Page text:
Jordan Poyer's offseason routine is best broken down into three pillars. Remove one and his whole day crumbles.
First, the third-year Bills safety gets a morning lift in. Next, he returns to his South Florida estate for some light afternoon fishing. Then, Poyer races to his man-cave--a framed jersey and game ball-adorned room of any sport fan's dreams--and boots up a video game that has taken professional football by storm.
"(Every day I) get a workout, come home, either go fishing or just come up here and play some Fortnite," Poyer explained in a video from the Bills. "Because I'm the best."
According to IGN, "Fortnite: Battle Royale" was well on its way to becoming the most popular video game ever in Mid-March. Its developers, Epic Games, reported that over 3.4 million gamers were logged on at any given time. And some of those users, like Poyer, couldn't keep away from the cartoonish, colorful realms that house 100-player survival fights.
Then the NFL collided head-on with Fortnite and pushed the game into another stratosphere. You know the story if you play: Steelers receiver JuJu Smith-Schuster teamed up with rapper Drake, producer Travis Scott, and professional gamer Tyler "Ninja" Blevins for a game they broadcasted on game-streaming site Twitch. At its peak, over 630,000 people watched that foursome play. That's not a typo; that's a bigger audience than the one that watch SportsCenter's 6 p.m. ET show last month, according to The Athletic's Richard Deitch.
What could possibly make a video game more exciting than scoring a real-life touchdown? On the edge of the NFL's "Fortnite Season" - where players will spend road trips logged on and end zone trips dancing like in-game characters—we asked five current players and gamers to break down the league's newest obsession.
He wasn't about to back down when his Raiders teammates and hometown friends challenged him in Fortnite.
"My teammates know me more as a PlayerUnknown's Battlegrounds player," Carr said. "(But) think the thing that makes Fortnite so addicting is how competitive it is."
He even reached out to a guy who'd later share the Bay Area spotlight with him.
Carr's lesson: Competitive Fortnite playing is a little like competitive football playing. There are high stakes - "100 people and you have to be the last one left" - that sound like the tail end of a motivational Jon Gruden speech.
It wasn't football-related FOMO that kept him up. It was his new Fortnite obsession that reversed his rest cycle—and drove him to skip Justin Timberlake's halftime show in its entirety.
Think about that. Cohen tuned out the first Super Bowl of his professional career to play Fortnite. The game is always on his mind.
So it's no surprise, then, that he viewed Chicago's new head coach hire in terms of the game that he just can't put down.
"(If Coach Matt Nagy played Fortnite), he'd definitely be the leader of our squad," Cohen said. "Always putting the marker down on where to land."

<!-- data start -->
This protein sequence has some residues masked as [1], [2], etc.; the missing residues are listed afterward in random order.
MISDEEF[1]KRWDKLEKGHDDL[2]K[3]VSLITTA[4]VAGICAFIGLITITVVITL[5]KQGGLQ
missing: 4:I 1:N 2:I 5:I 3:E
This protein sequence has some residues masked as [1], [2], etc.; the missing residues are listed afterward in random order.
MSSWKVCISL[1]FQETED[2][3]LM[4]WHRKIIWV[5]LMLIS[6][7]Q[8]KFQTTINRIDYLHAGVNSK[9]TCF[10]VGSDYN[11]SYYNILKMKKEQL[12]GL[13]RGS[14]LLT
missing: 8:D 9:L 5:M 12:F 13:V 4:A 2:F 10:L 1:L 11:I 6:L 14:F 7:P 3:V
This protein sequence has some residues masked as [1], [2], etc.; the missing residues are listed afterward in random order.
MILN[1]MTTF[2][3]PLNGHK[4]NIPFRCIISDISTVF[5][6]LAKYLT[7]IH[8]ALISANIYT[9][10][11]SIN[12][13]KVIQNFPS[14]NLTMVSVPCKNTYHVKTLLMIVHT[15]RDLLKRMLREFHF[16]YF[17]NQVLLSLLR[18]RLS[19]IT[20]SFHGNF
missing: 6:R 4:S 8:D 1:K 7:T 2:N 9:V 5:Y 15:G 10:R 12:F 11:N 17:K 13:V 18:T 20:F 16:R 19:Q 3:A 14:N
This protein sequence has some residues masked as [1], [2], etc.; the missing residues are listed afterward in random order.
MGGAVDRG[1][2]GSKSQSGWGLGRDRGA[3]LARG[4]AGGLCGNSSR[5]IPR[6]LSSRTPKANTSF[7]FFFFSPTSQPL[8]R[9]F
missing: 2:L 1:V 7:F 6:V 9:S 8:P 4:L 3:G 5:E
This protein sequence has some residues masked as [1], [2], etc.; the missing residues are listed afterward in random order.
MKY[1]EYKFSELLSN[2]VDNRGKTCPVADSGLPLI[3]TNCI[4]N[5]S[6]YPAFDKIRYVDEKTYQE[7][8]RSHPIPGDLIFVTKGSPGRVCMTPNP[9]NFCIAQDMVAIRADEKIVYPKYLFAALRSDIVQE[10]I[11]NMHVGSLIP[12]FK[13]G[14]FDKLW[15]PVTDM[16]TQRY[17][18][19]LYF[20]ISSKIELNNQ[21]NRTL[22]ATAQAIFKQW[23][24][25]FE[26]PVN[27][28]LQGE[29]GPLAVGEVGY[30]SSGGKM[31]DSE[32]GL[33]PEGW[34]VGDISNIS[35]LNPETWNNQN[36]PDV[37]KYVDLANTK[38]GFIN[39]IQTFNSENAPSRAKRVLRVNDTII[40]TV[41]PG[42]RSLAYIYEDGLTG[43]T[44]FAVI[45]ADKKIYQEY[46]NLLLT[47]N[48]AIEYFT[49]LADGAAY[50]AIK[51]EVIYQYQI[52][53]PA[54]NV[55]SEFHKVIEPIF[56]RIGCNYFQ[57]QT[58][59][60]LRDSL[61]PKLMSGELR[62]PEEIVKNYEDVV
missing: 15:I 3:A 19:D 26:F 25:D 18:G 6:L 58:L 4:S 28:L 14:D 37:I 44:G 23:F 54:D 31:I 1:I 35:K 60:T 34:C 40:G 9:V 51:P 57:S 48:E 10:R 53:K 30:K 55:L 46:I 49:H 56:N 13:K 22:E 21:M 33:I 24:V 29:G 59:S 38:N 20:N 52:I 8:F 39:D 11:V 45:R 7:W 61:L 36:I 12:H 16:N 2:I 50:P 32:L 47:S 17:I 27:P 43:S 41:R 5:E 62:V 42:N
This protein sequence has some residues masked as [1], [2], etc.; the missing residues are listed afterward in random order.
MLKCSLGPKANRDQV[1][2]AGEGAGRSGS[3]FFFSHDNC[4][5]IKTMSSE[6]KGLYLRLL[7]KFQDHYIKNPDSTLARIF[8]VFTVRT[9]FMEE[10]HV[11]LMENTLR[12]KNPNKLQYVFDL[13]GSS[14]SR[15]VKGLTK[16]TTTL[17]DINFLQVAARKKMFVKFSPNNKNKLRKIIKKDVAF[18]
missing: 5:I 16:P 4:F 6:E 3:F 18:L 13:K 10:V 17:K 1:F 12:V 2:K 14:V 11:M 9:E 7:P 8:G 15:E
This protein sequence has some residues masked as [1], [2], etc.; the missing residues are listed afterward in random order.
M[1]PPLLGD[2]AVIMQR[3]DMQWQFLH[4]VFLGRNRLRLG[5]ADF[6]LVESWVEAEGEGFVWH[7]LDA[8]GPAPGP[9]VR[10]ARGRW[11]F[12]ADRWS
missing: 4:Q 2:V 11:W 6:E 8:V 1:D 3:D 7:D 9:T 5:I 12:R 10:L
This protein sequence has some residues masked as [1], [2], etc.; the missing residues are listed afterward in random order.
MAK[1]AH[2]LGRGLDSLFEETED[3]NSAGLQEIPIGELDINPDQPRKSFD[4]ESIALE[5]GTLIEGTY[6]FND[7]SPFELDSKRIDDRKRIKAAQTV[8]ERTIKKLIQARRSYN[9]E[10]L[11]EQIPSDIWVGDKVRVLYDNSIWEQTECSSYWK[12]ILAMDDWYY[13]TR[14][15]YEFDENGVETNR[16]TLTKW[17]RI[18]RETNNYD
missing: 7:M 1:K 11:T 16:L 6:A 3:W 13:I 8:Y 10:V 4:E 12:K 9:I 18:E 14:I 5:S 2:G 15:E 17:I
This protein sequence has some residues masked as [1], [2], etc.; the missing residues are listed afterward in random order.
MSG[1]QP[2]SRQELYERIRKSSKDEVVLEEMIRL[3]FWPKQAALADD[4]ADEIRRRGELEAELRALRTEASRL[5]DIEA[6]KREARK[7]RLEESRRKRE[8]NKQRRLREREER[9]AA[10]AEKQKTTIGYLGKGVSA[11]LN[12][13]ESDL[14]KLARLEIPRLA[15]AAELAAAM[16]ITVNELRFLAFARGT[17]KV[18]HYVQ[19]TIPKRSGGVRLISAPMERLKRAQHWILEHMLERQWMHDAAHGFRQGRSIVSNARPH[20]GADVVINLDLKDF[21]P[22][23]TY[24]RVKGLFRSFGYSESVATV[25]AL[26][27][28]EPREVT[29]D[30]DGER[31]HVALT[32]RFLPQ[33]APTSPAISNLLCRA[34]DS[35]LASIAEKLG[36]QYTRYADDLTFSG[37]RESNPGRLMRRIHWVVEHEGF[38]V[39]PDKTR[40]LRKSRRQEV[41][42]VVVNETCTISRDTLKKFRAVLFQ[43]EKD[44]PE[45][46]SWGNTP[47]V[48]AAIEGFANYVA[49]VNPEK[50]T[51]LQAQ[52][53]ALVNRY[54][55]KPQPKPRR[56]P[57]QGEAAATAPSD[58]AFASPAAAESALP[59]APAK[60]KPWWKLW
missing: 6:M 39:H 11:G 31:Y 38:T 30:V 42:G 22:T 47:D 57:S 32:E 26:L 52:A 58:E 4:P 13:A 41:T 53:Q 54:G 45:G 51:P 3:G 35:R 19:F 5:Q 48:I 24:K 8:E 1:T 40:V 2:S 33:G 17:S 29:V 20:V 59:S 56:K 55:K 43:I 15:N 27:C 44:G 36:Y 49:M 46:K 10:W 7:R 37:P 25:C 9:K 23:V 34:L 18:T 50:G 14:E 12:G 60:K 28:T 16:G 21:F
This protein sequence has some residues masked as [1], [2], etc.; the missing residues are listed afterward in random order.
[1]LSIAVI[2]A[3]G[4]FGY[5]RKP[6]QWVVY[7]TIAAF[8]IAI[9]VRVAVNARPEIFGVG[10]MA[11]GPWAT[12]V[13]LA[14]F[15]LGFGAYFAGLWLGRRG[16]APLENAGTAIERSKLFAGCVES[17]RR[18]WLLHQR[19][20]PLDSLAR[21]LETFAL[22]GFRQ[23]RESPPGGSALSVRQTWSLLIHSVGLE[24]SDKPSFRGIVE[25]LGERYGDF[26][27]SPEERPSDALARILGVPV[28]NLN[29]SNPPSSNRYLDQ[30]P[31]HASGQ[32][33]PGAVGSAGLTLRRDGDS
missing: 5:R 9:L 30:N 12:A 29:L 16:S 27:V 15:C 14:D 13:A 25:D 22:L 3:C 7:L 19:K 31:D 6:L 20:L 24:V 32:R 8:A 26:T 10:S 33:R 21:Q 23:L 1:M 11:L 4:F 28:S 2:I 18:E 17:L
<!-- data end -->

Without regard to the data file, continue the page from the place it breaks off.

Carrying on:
It's not just a video game thing. It's about toughness, testosterone, and bragging rights too.
Said Cohen: "I'm the best NFL Fortnite player. Easily."
Billy Price was thinking about Fortnite on the night of April 26th. His friend from Youngstown was ready to hop online and drop into Lucky Landing with him.
"My original play was to play during the draft," Price, the Bengals 2018 first-round pick, said, "To avoid the stress and anxiety of draft night."
To Price, Fortnite is a far more useful tool than just a de-stressor.
Consider the average Fortnite Battle. All 100 players skydive down to the island below and immediate enter problem-solving mode; they seek out firepower and gather fortification-building materials while relegated to an ever-moving game map.
All those skills sound like the job description of your average offensive lineman. Price, who'll protect Andy Dalton this season, draws some easy parallels.
"It's a game of strategy where you have to decide when to attack other players," he said. "I have my days where I'm killing it and days where it's like I'm a first-time player. Organization is huge because in order to win, you have to be patient."
"I do stream sometimes," Conley said. "It's good to let my fans know that we're normal people who lead somewhat normal lives.
That includes dropping into Tilted Towers (a Fortnite battle area that's notoriously difficult) with the boys every now and then."
"(By playing together), it just really shows how (Pat) is a young guy just like the rest of us," Conley said. "We get along really well. That's why we spend time with each other outside of the facility and on this game."
The company giving that endorsement: NZXT, a PC manufacturer who also works with professional gamer Tyler "Ninja" Blevins—one of JuJu Smith-Schuster's companions who first brought the game into wide public view.
The NFL's next generation doesn't run away from their Fortnite obsession. They embrace it like Hines, incorporating its best parts into their football-playing careers.
"Gaming is a great way to relax outside of football, and I really believe games like Fortnite, where we can all get in and play together, help a team stay connected," said Hines in a press release.
"Whether it's the football field... or playing a PC game, I love the competition."